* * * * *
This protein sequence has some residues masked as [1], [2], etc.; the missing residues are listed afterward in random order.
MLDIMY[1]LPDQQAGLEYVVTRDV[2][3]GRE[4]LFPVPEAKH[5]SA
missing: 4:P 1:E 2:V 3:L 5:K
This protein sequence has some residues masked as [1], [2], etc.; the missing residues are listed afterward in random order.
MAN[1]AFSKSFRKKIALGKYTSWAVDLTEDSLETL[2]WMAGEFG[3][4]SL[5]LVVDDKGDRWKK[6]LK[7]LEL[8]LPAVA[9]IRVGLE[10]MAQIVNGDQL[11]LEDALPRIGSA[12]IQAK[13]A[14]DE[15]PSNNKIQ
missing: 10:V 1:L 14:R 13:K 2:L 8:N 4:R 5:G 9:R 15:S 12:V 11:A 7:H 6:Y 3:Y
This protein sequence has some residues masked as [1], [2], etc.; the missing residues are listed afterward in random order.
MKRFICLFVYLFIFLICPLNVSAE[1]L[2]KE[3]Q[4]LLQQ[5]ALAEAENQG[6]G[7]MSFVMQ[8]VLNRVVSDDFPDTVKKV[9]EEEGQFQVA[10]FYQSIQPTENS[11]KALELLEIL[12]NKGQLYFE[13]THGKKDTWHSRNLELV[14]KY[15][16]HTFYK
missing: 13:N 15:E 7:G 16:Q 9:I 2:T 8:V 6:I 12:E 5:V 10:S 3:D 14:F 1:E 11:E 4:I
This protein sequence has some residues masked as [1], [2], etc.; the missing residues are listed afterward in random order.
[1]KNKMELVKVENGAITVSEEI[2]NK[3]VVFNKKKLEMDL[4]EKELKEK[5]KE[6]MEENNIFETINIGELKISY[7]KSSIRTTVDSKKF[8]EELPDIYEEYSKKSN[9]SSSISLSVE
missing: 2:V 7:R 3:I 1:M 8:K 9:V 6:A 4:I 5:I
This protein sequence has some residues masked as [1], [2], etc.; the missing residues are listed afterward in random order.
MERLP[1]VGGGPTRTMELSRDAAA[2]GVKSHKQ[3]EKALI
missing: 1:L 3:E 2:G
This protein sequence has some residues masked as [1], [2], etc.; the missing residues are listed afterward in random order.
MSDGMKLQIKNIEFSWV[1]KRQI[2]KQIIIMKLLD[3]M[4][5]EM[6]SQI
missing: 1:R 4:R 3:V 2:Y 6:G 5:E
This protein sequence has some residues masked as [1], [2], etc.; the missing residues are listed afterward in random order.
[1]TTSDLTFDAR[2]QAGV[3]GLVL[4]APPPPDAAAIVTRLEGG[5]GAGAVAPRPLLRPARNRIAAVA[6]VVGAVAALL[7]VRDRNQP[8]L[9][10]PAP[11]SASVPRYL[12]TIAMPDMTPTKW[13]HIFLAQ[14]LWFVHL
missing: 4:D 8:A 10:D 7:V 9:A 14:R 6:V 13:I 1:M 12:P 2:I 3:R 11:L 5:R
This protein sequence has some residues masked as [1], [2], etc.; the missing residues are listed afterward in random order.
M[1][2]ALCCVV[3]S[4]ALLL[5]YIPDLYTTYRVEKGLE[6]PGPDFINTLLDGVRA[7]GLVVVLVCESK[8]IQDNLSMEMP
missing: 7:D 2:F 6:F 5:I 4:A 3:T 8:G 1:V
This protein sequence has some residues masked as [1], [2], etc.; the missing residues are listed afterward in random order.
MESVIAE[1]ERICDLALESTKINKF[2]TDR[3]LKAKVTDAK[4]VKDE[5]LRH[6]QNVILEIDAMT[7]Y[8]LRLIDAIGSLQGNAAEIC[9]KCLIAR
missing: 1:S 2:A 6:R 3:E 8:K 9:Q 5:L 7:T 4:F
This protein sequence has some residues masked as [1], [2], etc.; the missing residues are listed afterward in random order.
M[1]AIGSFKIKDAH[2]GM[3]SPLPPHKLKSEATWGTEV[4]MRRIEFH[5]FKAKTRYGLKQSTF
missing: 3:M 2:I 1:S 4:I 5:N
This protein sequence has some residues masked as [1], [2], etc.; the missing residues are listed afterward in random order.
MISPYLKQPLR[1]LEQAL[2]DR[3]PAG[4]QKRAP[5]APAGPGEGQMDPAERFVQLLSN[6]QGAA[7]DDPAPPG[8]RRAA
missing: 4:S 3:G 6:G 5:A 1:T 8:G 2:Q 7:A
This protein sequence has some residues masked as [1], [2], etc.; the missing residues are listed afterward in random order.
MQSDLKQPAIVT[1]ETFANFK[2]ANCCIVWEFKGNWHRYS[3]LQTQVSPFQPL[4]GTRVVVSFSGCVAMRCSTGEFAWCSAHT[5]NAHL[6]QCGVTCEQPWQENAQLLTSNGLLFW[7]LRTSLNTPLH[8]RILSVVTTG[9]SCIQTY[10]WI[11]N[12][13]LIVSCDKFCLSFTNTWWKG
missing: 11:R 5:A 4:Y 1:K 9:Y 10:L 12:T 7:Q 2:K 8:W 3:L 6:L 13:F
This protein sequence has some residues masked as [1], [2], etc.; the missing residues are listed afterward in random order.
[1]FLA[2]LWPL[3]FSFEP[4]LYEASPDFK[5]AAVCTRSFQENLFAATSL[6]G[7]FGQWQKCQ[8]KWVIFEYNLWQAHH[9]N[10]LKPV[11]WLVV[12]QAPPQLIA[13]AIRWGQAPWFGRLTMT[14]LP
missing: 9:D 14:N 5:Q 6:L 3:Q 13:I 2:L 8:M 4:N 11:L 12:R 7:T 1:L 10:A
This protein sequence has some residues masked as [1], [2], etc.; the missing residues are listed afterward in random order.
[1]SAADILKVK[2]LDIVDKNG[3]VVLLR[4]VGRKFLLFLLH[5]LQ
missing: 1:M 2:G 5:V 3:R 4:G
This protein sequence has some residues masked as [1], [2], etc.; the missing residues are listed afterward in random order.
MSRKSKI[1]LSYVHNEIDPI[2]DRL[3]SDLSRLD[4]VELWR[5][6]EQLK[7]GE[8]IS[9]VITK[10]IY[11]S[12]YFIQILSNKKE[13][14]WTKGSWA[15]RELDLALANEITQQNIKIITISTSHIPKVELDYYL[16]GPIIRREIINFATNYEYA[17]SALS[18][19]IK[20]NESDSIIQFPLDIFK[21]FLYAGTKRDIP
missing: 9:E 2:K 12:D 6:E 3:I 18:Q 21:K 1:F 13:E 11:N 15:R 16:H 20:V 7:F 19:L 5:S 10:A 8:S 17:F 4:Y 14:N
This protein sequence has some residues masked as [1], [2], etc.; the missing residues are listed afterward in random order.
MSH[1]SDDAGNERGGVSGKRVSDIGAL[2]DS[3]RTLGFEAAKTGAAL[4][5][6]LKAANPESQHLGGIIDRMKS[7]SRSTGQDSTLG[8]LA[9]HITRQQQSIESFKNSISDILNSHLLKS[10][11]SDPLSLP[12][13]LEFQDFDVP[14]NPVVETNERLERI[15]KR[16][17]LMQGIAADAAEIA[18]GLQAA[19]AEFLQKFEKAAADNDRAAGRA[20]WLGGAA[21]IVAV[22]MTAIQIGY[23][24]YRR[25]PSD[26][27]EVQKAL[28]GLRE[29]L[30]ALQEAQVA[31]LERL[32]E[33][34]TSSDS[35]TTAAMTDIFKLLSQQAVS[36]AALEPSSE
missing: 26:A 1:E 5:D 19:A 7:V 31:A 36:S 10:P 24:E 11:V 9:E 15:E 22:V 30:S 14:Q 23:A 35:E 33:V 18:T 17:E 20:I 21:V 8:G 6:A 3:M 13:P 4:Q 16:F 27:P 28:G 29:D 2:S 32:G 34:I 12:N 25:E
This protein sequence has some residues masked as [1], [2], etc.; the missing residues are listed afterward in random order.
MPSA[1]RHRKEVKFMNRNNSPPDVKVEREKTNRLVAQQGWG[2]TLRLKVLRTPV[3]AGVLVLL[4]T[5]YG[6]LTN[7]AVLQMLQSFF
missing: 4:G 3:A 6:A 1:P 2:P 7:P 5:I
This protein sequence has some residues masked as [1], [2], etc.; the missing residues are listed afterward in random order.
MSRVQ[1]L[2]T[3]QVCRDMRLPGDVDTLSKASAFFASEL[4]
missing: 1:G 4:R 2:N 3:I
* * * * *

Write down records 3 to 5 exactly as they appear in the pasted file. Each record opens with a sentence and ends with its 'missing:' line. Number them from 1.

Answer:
This protein sequence has some residues masked as [1], [2], etc.; the missing residues are listed afterward in random order.
MKRFICLFVYLFIFLICPLNVSAE[1]L[2]KE[3]Q[4]LLQQ[5]ALAEAENQG[6]G[7]MSFVMQ[8]VLNRVVSDDFPDTVKKV[9]EEEGQFQVA[10]FYQSIQPTENS[11]KALELLEIL[12]NKGQLYFE[13]THGKKDTWHSRNLELV[14]KY[15][16]HTFYK
missing: 13:N 15:E 7:G 16:Q 9:I 2:T 8:V 6:I 12:E 5:V 10:S 3:D 14:F 1:E 11:E 4:I
This protein sequence has some residues masked as [1], [2], etc.; the missing residues are listed afterward in random order.
[1]KNKMELVKVENGAITVSEEI[2]NK[3]VVFNKKKLEMDL[4]EKELKEK[5]KE[6]MEENNIFETINIGELKISY[7]KSSIRTTVDSKKF[8]EELPDIYEEYSKKSN[9]SSSISLSVE
missing: 2:V 7:R 3:I 1:M 8:K 9:V 6:A 4:I 5:I
This protein sequence has some residues masked as [1], [2], etc.; the missing residues are listed afterward in random order.
MERLP[1]VGGGPTRTMELSRDAAA[2]GVKSHKQ[3]EKALI
missing: 1:L 3:E 2:G